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61. That’s not fair! On the difference between distributive and procedural justice.

In organizational settings, we don’t always get what we want. But sometimes it’s not actually about the outcome.

There are two interdependent forms of justice (also called fairness). Distributive justice is about the outcome. For example, did we get the merit increase we thought we deserved?

Alternatively, procedural justice is about the process underlying how the outcome is determined. How did they decide who got the merit increase? What factors went into the decision? Did others get an increase? Why?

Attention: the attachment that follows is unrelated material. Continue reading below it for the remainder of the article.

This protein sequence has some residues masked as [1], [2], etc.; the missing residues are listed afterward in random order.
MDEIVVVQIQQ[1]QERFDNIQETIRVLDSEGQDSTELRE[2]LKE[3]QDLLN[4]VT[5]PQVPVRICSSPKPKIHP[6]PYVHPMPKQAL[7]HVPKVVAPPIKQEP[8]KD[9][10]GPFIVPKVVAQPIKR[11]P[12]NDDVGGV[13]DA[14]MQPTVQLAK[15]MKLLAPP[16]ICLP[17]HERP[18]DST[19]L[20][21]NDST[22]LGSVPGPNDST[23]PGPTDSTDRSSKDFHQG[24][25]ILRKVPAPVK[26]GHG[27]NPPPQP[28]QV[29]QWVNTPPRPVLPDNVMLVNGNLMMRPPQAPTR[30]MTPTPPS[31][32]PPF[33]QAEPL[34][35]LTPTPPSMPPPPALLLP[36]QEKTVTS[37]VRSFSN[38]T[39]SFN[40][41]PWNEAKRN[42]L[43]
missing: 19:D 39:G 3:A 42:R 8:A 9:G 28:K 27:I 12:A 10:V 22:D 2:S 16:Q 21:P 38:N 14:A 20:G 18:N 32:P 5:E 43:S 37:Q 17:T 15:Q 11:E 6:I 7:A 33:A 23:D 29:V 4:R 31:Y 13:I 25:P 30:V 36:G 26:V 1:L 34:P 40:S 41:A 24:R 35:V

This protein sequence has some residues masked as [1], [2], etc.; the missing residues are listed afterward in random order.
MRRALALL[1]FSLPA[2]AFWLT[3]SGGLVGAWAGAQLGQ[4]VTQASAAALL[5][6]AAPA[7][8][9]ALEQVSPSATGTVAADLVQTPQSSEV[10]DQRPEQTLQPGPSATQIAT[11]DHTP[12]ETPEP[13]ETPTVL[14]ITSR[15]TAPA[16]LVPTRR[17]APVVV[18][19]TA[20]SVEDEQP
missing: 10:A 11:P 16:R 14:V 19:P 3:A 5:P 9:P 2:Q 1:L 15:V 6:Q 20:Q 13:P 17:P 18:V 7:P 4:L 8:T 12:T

As it turns out, research clearly illustrates that procedural justice can overcome distributive justice. Meaning, even though people might be upset by the outcome, these concerns can be partially dispelled once they understand the process.

If you’re worried about upsetting your employees (and you will, eventually), start focusing on the procedure. Communicate with transparency. Leave room for discussion. Although not everyone deserves the same outcome, everyone does deserve to know the process.


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